Off-label use of registered veterinary chemical products
Off-label use refers to situations when a registered agricultural or veterinary chemical is used in a manner that is not specified on the product label.
'Prescription animal remedy' products
'Prescription animal remedy' products (e.g. antibiotics) are dispensed by veterinary practitioners for animals under their care.
These products must be used according to the directions provided by the veterinary practitioner, which can differ from the directions found on the product packaging. In this situation, the veterinary practitioner will provide an appropriate withholding period to ensure unacceptable chemical residues are not detected at slaughter.
Once dispensed, a 'prescription animal remedy' product cannot be used for a different purpose without written permission from the veterinary practitioner.
Some off-label use is allowed for 'over-the-counter' products (e.g. worm drenches, lice treatments). These products may be used at or below the label rate and frequency in food producing species other than cattle, pigs, sheep and chickens, unless specifically prohibited on the label. They must be used in accordance with any other label directions. If producers choose to use a product off-label, it is their responsibility to manage any adverse outcomes that may result from the off-label use, such as unacceptable chemical residues.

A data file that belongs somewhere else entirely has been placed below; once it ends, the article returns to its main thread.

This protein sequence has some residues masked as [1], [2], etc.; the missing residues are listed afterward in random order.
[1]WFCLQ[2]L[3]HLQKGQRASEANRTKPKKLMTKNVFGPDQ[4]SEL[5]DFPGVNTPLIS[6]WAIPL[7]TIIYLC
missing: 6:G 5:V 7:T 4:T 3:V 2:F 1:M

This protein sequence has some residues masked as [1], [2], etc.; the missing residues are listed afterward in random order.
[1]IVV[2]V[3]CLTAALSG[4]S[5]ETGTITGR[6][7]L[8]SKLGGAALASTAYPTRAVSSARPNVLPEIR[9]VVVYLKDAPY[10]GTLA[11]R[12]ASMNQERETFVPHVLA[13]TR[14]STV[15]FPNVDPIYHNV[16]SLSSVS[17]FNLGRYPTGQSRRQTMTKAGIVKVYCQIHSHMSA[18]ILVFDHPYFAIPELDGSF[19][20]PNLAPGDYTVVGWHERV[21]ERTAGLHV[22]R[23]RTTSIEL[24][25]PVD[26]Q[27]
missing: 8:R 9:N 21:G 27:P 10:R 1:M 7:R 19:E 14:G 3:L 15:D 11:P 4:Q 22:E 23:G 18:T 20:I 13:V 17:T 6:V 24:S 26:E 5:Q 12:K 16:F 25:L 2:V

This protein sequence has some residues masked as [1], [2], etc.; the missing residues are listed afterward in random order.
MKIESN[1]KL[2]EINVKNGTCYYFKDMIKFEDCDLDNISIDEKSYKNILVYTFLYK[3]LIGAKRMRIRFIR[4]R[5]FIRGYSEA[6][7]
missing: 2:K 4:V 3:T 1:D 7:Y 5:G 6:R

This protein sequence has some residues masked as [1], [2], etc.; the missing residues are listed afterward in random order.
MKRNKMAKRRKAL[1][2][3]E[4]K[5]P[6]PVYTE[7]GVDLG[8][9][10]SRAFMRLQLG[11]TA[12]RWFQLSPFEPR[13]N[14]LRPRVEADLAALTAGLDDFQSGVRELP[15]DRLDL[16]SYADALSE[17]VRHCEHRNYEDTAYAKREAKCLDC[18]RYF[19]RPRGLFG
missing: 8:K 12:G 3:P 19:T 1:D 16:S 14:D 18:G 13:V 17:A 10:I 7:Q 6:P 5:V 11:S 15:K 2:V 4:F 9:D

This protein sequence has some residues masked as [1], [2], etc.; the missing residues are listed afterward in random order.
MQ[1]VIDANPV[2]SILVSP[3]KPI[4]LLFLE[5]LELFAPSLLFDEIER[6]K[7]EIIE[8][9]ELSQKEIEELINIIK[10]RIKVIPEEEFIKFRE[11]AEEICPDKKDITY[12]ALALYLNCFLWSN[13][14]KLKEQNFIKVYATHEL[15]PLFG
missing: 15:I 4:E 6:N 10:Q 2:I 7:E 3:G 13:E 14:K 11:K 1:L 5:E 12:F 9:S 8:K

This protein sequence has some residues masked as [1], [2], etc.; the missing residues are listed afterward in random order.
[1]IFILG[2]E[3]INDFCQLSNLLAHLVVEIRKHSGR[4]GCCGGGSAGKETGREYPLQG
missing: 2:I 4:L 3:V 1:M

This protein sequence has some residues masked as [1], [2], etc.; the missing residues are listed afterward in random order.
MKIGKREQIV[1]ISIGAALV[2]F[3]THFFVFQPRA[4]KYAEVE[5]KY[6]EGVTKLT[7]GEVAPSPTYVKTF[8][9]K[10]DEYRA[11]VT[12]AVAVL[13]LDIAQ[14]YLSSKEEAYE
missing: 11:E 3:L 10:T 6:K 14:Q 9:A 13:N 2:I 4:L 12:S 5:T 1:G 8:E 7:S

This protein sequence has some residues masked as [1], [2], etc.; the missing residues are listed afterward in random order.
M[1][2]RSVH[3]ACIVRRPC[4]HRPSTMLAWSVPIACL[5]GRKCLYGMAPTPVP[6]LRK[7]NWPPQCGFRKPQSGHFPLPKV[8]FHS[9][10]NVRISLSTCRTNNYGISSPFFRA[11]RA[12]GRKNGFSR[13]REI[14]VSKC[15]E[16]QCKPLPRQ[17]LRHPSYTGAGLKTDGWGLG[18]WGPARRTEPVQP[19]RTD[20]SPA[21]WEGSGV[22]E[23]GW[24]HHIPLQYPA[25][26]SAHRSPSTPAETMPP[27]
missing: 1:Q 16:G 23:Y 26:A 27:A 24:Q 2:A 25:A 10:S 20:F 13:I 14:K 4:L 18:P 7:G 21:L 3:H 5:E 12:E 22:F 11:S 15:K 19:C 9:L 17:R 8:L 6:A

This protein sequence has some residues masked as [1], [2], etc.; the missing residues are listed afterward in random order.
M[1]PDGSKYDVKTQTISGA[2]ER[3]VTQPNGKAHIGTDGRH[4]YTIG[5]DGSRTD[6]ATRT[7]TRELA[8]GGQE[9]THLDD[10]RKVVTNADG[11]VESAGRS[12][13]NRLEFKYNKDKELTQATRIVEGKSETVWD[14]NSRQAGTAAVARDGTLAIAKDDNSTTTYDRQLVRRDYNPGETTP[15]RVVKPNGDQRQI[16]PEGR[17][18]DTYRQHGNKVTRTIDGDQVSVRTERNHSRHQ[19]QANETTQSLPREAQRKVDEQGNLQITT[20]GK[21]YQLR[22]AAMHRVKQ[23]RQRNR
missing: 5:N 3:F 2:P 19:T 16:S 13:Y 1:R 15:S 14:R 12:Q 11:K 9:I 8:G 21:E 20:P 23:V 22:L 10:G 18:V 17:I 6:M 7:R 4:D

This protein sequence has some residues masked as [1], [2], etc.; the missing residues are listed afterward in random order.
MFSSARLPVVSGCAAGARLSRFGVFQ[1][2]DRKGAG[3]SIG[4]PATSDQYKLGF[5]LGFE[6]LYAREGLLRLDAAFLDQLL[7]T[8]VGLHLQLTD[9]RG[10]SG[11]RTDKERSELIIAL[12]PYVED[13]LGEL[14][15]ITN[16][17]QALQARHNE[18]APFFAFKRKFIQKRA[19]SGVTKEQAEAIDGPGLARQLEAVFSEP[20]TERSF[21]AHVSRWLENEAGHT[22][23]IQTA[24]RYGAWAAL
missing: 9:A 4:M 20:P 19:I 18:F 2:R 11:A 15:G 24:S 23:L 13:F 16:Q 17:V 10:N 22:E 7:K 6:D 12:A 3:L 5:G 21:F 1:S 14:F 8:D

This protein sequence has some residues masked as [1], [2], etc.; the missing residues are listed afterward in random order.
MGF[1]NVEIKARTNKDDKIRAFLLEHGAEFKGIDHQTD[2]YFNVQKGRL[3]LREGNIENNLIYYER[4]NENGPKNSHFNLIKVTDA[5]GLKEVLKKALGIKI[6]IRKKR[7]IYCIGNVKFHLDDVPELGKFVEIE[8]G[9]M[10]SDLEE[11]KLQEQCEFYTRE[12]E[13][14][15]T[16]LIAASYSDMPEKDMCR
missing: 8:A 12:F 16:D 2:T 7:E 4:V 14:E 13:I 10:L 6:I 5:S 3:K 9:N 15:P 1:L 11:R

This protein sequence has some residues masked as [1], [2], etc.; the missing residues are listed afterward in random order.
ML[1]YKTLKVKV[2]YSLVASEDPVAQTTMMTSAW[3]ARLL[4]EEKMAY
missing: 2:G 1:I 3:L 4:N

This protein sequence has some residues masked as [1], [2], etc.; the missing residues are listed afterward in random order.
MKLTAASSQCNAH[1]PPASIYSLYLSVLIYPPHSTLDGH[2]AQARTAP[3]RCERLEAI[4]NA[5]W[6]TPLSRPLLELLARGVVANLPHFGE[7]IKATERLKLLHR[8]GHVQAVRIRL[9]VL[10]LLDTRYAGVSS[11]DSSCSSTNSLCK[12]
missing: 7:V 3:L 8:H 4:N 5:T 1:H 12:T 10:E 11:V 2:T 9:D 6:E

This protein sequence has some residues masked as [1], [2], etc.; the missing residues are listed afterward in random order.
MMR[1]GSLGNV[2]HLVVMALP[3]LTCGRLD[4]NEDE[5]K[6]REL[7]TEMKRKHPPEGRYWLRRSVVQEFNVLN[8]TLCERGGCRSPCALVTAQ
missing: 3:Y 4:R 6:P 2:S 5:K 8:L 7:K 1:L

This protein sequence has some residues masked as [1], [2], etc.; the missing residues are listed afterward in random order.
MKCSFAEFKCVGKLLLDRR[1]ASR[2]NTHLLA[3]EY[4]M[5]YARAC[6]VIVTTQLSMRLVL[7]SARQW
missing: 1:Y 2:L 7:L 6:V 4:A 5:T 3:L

In Victoria, veterinary chemical products administered to cattle, sheep, pigs, or chickens (Gallus domestica) must not be used off-label unless:
- the person administering the product is a veterinary surgeon
- the administration has been authorised in writing by a veterinary surgeon, or
- the dose rate is less than that stated on the label for that particular species and for that particular use.
Any other off-label use requires a permit from the Australian Pesticides and Veterinary Medicines Authority.
Off-label use of agricultural chemicals on animals
A registered agricultural chemical cannot be used as a veterinary chemical. It is illegal to use an agricultural chemical in a food producing animal.